Noting that palm oil production is a leading cause of global deforestation, driven by myriad of companies that use it to make beauty, cleaning and self-care products, San Diego-based biotech company Genomatica (Geno) and London-based Unilever announced a $120 million joint venture last month (June 16) to develop and deploy an alternative, plant-based palm oil alternative made using biotechnology.
The innovation is particularly relevant to cleaning and personal care products that require ingredients to lather and lift dirt. Currently, there are few viable alternatives to palm and fossil sources that can be produced at scale to make those ingredients. The Geno and Unilever joint venture, which is expected to attract other partners in palm oil-dependent industries, offers a sustainable supply chain solution in the $625 billion home and personal care markets.
“We’re looking at markets that have huge opportunity and volume because if we target them, the sustainability impact will be maximized,” said Sasha Calder, head of impact at Geno.
Because of Unilever’s size and reach – sales in over 190 countries and products used by 3.4 billion people every day – Geno will be able to maximize the impact of its biotechnology platform, which is estimated to reduce the carbon footprint of palm-derived ingredients by up to 50%.
“Biotechnology has the potential to revolutionize the sourcing of our cleansing ingredients and ensure Unilever is a future-fit business – for consumers, shareholders and the planet we all share.
“This new venture will sit at the intersection of science and sustainability, meaning we can continue to grow our business without relying only on palm oil or fossil fuel derivatives, while also making our supply chains more resilient from having access to ingredient alternatives,” Unilever Chief R&D Officer Richard Slater said. “We will be marrying science and nature to make sure there is no tradeoff for our consumers between the efficacy and sustainability of their products. We are building this innovative new venture to have the scale to drive real impact and change in our industry, helping to reinvent the chemistry of home and personal care products for the 21st Century.”
Replacing the chemistry of home and personal care products is just the most recent success story for Geno.
“The latest that we’re really excited about is we worked on a bio-nylon,” Calder said, adding that Geno found a way to use plants and sugars to replace the fossil fuels used to create nylon – a $22 billion industry.
“Lululemon, the apparel company, invested in Geno, both as an investor and a partner, so we’re helping them hit their sustainability goals,” Calder said. “Nylon is the number one ingredient used in their garments.”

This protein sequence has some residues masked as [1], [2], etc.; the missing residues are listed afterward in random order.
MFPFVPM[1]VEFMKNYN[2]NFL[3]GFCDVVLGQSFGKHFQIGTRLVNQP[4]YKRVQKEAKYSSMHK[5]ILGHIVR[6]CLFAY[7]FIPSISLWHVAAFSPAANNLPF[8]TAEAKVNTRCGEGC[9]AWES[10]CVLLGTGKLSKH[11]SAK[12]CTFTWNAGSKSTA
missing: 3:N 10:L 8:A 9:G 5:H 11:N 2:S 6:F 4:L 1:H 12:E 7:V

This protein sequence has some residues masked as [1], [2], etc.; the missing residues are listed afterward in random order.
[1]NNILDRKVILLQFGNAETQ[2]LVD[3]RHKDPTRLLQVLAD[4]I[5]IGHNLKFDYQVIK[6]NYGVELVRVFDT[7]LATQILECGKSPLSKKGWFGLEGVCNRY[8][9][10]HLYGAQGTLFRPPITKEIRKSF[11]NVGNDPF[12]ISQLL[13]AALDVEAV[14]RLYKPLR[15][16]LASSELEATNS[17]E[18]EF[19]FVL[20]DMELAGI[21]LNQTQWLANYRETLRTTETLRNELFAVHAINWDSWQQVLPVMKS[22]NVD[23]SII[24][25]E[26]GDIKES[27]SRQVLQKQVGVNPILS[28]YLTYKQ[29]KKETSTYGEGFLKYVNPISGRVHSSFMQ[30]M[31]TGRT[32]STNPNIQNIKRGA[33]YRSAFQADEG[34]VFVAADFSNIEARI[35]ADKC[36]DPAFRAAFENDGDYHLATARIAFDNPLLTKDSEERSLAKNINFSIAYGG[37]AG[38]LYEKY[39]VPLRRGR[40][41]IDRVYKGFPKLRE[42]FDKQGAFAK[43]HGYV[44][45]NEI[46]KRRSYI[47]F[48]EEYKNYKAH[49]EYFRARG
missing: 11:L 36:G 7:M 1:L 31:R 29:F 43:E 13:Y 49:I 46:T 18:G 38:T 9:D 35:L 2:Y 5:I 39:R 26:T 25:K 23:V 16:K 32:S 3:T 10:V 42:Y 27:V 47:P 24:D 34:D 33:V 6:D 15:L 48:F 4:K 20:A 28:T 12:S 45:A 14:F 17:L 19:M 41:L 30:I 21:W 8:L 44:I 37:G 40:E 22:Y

Geno CEO Christophe Schilling said the collaboration with Unilever builds upon the company’s record of partnering with market leaders “from clothing to now cleaning ingredients” committed to commercialization of sustainable materials in their industries.
“We’ve developed our technology in response to our planet’s urgent climate crisis and we’ve proven that biotechnology can replace traditional production methods to produce ingredients with bio-based sources that deliver both high-performance and sustainability, at scale,” he said. “Our technology enables pathways for alternative sourcing of materials whose supply chains often have limited social and environmental transparency, by offering more resilient supply chains that are transparent, traceable and responsibly sourced as demanded by consumers. Beyond creating new transparent and responsibly sourced-supply chains and alternatively sourced materials, our Geno technology also represents the potential to reduce greenhouse gas emissions by 100 million tons in upcoming years.”
One of the examples of Geno’s impact on reducing greenhouse gasses is its earliest technology – Bio-BDO (1,4-butanediol), a precursor to materials like Spandex and used to make shoes, foams, car plastics and more, which resulted in 90% less greenhouse gasses compared to previous production methods.
Geno also produces an ingredient called Brontide which is on the market now as a replacement for the butylene glycol used in a lot of bathroom products like soaps and shampoos. Brontide offers has 50% reduction in greenhouse gasses, Calder said.
Business: Sustainability-driven biotech company
Headquarters: San Diego, UTC
CEO: Christophe Schilling
Notable: Geno’s biotech platform is estimated to offer up to 50% reduction in carbon footprint compared to traditional palm oil.